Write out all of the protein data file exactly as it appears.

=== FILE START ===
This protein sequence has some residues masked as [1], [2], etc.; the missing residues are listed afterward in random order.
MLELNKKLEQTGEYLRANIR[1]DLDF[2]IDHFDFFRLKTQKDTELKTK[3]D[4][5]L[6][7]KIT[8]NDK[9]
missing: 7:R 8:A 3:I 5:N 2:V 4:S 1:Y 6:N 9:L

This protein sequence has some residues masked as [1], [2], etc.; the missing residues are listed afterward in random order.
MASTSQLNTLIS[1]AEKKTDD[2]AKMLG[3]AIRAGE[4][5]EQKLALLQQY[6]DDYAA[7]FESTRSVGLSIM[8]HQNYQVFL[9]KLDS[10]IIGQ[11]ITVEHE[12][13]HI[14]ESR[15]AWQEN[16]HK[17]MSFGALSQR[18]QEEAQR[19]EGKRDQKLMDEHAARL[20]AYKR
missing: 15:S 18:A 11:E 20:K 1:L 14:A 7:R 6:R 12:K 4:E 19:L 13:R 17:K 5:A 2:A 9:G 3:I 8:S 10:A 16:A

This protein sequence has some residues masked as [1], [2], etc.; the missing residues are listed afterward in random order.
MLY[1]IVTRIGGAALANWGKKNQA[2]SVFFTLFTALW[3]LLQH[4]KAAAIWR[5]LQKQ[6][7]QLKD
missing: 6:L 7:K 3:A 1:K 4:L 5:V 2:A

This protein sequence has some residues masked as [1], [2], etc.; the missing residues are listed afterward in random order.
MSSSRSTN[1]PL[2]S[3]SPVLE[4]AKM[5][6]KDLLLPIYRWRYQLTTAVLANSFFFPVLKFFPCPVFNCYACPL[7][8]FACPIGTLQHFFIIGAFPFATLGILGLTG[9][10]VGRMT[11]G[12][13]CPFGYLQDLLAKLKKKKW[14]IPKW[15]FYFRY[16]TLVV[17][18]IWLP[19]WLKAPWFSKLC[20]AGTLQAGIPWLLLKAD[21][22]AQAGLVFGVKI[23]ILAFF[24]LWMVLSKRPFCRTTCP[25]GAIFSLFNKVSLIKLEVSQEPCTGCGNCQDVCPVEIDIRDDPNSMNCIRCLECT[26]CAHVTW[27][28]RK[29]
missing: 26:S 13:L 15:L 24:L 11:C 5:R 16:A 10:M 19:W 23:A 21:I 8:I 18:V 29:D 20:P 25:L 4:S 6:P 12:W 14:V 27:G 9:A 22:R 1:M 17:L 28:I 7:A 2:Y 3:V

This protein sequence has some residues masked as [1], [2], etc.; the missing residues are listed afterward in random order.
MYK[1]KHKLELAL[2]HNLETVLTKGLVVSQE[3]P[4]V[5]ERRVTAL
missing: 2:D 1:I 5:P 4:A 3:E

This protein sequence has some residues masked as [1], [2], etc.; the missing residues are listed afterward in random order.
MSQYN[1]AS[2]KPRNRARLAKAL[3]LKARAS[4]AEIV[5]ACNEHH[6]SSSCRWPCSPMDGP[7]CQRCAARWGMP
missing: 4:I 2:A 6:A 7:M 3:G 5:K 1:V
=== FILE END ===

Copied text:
This protein sequence has some residues masked as [1], [2], etc.; the missing residues are listed afterward in random order.
MLELNKKLEQTGEYLRANIR[1]DLDF[2]IDHFDFFRLKTQKDTELKTK[3]D[4][5]L[6][7]KIT[8]NDK[9]
missing: 7:R 8:A 3:I 5:N 2:V 4:S 1:Y 6:N 9:L

This protein sequence has some residues masked as [1], [2], etc.; the missing residues are listed afterward in random order.
MASTSQLNTLIS[1]AEKKTDD[2]AKMLG[3]AIRAGE[4][5]EQKLALLQQY[6]DDYAA[7]FESTRSVGLSIM[8]HQNYQVFL[9]KLDS[10]IIGQ[11]ITVEHE[12][13]HI[14]ESR[15]AWQEN[16]HK[17]MSFGALSQR[18]QEEAQR[19]EGKRDQKLMDEHAARL[20]AYKR
missing: 15:S 18:A 11:E 20:K 1:L 14:A 7:R 6:R 12:K 4:E 19:L 13:R 17:K 5:A 2:A 9:G 3:I 8:S 10:A 16:A

This protein sequence has some residues masked as [1], [2], etc.; the missing residues are listed afterward in random order.
MLY[1]IVTRIGGAALANWGKKNQA[2]SVFFTLFTALW[3]LLQH[4]KAAAIWR[5]LQKQ[6][7]QLKD
missing: 6:L 7:K 3:A 1:K 4:L 5:V 2:A

This protein sequence has some residues masked as [1], [2], etc.; the missing residues are listed afterward in random order.
MSSSRSTN[1]PL[2]S[3]SPVLE[4]AKM[5][6]KDLLLPIYRWRYQLTTAVLANSFFFPVLKFFPCPVFNCYACPL[7][8]FACPIGTLQHFFIIGAFPFATLGILGLTG[9][10]VGRMT[11]G[12][13]CPFGYLQDLLAKLKKKKW[14]IPKW[15]FYFRY[16]TLVV[17][18]IWLP[19]WLKAPWFSKLC[20]AGTLQAGIPWLLLKAD[21][22]AQAGLVFGVKI[23]ILAFF[24]LWMVLSKRPFCRTTCP[25]GAIFSLFNKVSLIKLEVSQEPCTGCGNCQDVCPVEIDIRDDPNSMNCIRCLECT[26]CAHVTW[27][28]RK[29]
missing: 26:S 13:L 15:L 24:L 11:C 5:R 16:A 10:M 19:W 23:A 21:I 8:I 18:V 29:D 20:P 25:L 4:S 6:P 12:W 14:V 27:G 9:A 22:R 1:M 17:L 28:I 7:A 2:Y 3:V

This protein sequence has some residues masked as [1], [2], etc.; the missing residues are listed afterward in random order.
MYK[1]KHKLELAL[2]HNLETVLTKGLVVSQE[3]P[4]V[5]ERRVTAL
missing: 2:D 1:I 5:P 4:A 3:E

This protein sequence has some residues masked as [1], [2], etc.; the missing residues are listed afterward in random order.
MSQYN[1]AS[2]KPRNRARLAKAL[3]LKARAS[4]AEIV[5]ACNEHH[6]SSSCRWPCSPMDGP[7]CQRCAARWGMP
missing: 4:I 2:A 6:A 7:M 3:G 5:K 1:V